What this means for visitors is that if you want see the falls from the Canadian side, bring your passport: the bus drops off those who want to stay in America at the entranceway to Niagara Falls State Park (American’s oldest state park in fact), and those that want to make their way to the more built-up, casino-and-high-rise-hotel-laden side of the attraction, can stay on the bus and make their way over Rainbow Bridge (so named for the nearby rainbows that are prone to crop up due the mist kicked up by the falls) to Canada.
After a quick stop-off at customs on the Canadian side, we were dropped off at Table Rock Welcome Center, located at the edge of Horseshoe Falls. We were then led into the welcome center where we were handed lanyards with “Adventure Passes” attached (they sell for $50), which allow you entrance to, most importantly, the river cruise run by Hornblower Niagara Cruises, the behind-the-falls hike known as Journey Behind the Falls, and White Water Walk, a boardwalk that runs along the base of the falls.
By this point it was 11:00 a.m., and our group was told that our bus was scheduled to head back at 2 p.m., leaving us a few hours to explore. With waterproof GoPro, DSLR and videographer in tow (you know, normal travel entourage), our group of three travel bloggers headed straight to the river cruise, located 10 minutes away down a scenic path that overlooks the falls and the river they feed hundreds of feet below.
As my article researcher (otherwise referred to as “Mother”) later informed me, 2014 is the first year there are two difference companies offering river cruises at the falls. Since the mid-1800’s, the famed Maid of the Mist tour boats have led poncho-clad visitors from both the American and Canadian side of the falls to the falls. After losing their contract in 2013, Hornblower Niagara Cruises now has exclusive rights to launch their two 700-person catamarans from the Canadian side.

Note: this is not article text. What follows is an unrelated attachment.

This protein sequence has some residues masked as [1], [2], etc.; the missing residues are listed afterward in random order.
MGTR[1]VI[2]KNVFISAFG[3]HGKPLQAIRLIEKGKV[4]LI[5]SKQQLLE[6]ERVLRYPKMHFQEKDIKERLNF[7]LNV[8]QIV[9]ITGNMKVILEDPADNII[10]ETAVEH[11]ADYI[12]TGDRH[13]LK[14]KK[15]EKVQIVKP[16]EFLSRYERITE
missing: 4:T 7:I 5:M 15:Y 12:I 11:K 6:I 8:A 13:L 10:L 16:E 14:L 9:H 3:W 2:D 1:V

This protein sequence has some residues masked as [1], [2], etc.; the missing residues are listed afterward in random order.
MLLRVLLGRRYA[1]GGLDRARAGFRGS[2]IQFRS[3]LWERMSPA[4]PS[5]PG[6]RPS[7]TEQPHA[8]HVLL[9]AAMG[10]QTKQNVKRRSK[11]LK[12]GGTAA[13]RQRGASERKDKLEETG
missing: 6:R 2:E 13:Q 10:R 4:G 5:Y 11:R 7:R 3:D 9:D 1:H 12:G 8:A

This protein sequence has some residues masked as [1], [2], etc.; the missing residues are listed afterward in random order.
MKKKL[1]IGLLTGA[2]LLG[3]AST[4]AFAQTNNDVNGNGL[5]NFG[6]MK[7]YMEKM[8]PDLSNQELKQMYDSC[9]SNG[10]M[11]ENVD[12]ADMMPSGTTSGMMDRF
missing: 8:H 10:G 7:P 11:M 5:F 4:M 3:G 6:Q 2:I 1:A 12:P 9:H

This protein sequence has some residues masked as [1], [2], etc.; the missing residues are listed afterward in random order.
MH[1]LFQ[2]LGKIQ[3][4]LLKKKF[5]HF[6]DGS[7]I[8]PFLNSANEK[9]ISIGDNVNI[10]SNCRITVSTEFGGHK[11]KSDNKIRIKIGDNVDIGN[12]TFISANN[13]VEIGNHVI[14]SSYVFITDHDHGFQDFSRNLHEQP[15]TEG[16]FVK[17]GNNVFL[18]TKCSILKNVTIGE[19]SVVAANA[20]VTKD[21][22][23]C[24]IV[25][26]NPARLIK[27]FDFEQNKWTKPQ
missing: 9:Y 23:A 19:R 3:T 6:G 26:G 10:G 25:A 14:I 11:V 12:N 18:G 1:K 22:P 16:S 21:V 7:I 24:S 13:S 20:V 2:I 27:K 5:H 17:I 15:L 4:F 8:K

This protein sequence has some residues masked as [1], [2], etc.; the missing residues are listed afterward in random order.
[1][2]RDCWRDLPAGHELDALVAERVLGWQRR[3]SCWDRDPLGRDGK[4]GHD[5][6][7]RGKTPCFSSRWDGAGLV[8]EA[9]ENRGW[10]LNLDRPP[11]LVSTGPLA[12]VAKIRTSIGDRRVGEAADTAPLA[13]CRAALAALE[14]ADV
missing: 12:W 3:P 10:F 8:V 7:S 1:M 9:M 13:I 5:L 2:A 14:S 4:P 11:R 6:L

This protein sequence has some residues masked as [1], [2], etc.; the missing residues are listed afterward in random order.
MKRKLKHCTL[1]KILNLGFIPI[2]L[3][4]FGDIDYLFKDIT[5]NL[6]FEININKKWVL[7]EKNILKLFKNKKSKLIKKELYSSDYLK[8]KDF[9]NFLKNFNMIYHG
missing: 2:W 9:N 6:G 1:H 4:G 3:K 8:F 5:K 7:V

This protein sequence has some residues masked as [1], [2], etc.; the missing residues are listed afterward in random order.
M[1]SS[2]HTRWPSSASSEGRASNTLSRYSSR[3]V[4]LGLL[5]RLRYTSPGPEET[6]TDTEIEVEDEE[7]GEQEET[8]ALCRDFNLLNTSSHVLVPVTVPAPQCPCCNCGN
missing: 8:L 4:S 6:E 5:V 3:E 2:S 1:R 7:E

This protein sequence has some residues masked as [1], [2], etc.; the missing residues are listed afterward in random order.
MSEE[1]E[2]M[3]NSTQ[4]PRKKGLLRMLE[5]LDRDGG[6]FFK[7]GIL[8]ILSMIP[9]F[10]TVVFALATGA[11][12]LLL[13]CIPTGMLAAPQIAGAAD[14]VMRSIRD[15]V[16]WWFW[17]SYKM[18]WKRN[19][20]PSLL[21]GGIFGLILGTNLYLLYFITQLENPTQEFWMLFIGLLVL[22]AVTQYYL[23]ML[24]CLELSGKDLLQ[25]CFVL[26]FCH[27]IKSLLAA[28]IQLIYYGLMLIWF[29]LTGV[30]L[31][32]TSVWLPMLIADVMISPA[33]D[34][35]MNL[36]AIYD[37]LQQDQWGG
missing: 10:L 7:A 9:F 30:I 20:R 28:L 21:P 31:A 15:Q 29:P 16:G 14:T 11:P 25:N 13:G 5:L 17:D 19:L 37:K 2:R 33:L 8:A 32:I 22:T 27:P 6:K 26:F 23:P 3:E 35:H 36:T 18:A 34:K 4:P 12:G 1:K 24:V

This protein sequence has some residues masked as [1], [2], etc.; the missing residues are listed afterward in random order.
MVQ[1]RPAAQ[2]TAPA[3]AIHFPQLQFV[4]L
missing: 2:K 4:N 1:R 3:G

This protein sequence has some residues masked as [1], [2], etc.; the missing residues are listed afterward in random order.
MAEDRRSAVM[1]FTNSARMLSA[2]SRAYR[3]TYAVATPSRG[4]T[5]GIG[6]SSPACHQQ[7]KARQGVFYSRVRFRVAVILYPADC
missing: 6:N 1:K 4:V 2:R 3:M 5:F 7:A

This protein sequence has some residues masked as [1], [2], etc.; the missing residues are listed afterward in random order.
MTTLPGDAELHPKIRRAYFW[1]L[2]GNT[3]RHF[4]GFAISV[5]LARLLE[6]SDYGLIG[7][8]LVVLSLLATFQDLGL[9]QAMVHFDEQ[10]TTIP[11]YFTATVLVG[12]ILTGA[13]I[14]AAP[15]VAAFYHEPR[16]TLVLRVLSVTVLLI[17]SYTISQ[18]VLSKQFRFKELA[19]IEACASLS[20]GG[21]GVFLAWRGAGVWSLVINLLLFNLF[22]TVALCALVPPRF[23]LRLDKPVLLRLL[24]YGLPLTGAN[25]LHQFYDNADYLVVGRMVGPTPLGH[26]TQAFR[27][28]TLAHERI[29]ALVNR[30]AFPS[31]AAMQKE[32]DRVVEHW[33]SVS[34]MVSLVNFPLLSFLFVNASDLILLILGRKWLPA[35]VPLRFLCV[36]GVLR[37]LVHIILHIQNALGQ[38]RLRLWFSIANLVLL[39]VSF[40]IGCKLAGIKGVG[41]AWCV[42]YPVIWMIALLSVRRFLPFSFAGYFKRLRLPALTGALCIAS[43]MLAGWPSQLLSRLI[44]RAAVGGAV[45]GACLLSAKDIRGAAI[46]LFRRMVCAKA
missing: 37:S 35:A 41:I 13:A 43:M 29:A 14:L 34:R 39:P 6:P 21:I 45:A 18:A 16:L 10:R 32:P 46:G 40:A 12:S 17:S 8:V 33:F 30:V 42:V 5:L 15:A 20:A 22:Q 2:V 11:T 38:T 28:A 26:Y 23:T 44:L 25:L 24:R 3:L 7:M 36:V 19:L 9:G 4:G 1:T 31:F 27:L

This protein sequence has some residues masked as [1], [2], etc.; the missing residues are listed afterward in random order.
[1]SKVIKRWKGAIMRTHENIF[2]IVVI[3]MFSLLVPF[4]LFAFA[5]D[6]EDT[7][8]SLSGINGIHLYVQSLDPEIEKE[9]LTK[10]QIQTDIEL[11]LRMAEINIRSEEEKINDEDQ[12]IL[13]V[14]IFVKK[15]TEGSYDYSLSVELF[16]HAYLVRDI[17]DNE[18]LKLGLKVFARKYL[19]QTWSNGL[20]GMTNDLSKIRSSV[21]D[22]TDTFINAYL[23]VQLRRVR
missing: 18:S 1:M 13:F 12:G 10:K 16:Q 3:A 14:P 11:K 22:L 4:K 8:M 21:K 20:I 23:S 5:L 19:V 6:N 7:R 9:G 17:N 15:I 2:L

After making our way down a long walkway to the boats, we were handed red ponchos (Maid of the Mist uses blue ponchos, and I’m sure the two dueling colors are some sort of Star Wars reference), and joined a couple hundred visitors on the boat, most of whom had rushed to the upper deck of the boat. After kicking off from the shore, the boat quickly made its way past the two falls on the American side, then charged headfirst toward the center of the Horseshoe Falls, which then caused a flurry of extremely wet and harried people to rethink their vantage point and quickly make their way back to the deck below.